Make no mistake, this is Ctrip going international in a big way. As Ben Thompson notes (subscription required), Ctrip has a working relationship with Priceline properties but the time (through a growing Chinese travel market) is on Ctrip’s side:
Ctrip has access to Priceline Group’s global portfolio of hotels. In other words, Ctrip is a metasearch engine on top of Priceline Group companies like Booking.com and Agoda: Chinese tourists traveling abroad can find accommodations through Ctrip, and Ctrip and Priceline Group split the revenue. The deal runs in reverse as well — Booking.com and Agoda customers have full access to Ctrip’s China inventory — but the fact money is only going in one direction speaks to who has the more powerful position. On the Internet owning the direct customer relationship is the most valuable place to be. […]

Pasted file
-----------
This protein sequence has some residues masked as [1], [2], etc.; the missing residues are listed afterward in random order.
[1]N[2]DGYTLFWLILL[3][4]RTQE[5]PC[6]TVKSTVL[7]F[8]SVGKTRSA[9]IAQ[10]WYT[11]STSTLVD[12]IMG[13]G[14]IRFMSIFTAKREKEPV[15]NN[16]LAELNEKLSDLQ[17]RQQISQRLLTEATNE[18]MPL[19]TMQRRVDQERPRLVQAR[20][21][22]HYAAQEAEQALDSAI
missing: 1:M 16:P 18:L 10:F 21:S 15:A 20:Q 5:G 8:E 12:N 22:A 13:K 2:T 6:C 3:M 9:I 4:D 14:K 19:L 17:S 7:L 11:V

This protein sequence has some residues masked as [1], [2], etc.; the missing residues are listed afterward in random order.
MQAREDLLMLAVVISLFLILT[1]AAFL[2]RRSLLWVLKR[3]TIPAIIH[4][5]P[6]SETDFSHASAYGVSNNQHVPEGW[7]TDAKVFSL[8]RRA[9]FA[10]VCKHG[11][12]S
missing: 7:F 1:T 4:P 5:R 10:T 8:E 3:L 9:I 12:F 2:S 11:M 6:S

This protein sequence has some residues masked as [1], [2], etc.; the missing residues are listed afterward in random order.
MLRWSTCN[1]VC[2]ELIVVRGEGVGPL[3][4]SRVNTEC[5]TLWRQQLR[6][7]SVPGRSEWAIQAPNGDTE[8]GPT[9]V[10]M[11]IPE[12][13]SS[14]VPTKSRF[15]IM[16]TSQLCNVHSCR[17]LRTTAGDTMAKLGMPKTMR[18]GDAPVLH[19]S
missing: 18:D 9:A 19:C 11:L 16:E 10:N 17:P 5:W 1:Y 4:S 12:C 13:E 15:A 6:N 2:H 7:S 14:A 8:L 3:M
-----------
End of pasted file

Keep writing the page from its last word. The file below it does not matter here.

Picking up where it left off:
This is the first and most obvious angle where the Skyscanner acquisition comes in: Ctrip is leveraging its customer base to increasingly integrate its supply down to the hotel level — bypassing Booking.com and Agoda completely, particularly in Asia — and adding in Skyscanner’s 60 million monthly active users, the vast majority of whom are not in China, will only give the company more bargaining power.
(Highlights by me)
There are parallels between what Expedia and Priceline are doing and what Ctrip is doing here: